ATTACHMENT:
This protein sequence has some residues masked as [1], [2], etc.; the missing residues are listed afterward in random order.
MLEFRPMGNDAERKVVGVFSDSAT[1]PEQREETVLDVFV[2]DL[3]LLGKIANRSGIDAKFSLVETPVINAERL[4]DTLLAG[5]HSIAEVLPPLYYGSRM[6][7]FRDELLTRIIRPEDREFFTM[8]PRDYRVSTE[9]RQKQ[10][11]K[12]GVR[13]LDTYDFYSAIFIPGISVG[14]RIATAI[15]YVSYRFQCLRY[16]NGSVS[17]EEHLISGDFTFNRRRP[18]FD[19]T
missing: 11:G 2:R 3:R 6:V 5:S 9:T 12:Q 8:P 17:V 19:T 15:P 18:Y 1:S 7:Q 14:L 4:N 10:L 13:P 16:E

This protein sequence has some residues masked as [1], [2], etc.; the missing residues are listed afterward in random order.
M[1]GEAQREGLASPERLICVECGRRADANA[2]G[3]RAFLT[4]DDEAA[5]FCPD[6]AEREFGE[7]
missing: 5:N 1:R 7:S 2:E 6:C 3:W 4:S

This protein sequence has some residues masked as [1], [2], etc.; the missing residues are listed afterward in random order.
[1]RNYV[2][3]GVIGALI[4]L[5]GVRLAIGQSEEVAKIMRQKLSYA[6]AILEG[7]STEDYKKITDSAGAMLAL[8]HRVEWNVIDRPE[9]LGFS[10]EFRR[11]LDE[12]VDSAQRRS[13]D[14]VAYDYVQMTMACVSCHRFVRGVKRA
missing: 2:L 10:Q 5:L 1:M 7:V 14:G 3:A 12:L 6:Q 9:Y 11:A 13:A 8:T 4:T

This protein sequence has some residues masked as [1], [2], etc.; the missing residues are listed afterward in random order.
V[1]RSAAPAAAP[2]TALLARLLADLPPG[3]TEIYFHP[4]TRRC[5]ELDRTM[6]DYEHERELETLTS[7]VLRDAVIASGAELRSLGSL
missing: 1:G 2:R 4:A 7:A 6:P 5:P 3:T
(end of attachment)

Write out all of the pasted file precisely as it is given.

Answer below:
This protein sequence has some residues masked as [1], [2], etc.; the missing residues are listed afterward in random order.
MLEFRPMGNDAERKVVGVFSDSAT[1]PEQREETVLDVFV[2]DL[3]LLGKIANRSGIDAKFSLVETPVINAERL[4]DTLLAG[5]HSIAEVLPPLYYGSRM[6][7]FRDELLTRIIRPEDREFFTM[8]PRDYRVSTE[9]RQKQ[10][11]K[12]GVR[13]LDTYDFYSAIFIPGISVG[14]RIATAI[15]YVSYRFQCLRY[16]NGSVS[17]EEHLISGDFTFNRRRP[18]FD[19]T
missing: 11:G 2:R 3:R 6:V 5:S 9:T 12:Q 8:P 17:V 19:T 15:P 18:Y 1:S 7:Q 14:L 4:N 10:L 13:P 16:E

This protein sequence has some residues masked as [1], [2], etc.; the missing residues are listed afterward in random order.
M[1]GEAQREGLASPERLICVECGRRADANA[2]G[3]RAFLT[4]DDEAA[5]FCPD[6]AEREFGE[7]
missing: 5:N 1:R 7:S 2:E 6:C 3:W 4:S

This protein sequence has some residues masked as [1], [2], etc.; the missing residues are listed afterward in random order.
[1]RNYV[2][3]GVIGALI[4]L[5]GVRLAIGQSEEVAKIMRQKLSYA[6]AILEG[7]STEDYKKITDSAGAMLAL[8]HRVEWNVIDRPE[9]LGFS[10]EFRR[11]LDE[12]VDSAQRRS[13]D[14]VAYDYVQMTMACVSCHRFVRGVKRA
missing: 2:L 10:Q 5:L 1:M 7:V 14:G 3:A 12:L 6:Q 9:Y 11:A 13:A 8:T 4:T

This protein sequence has some residues masked as [1], [2], etc.; the missing residues are listed afterward in random order.
V[1]RSAAPAAAP[2]TALLARLLADLPPG[3]TEIYFHP[4]TRRC[5]ELDRTM[6]DYEHERELETLTS[7]VLRDAVIASGAELRSLGSL
missing: 1:G 2:R 4:A 7:A 6:P 5:P 3:T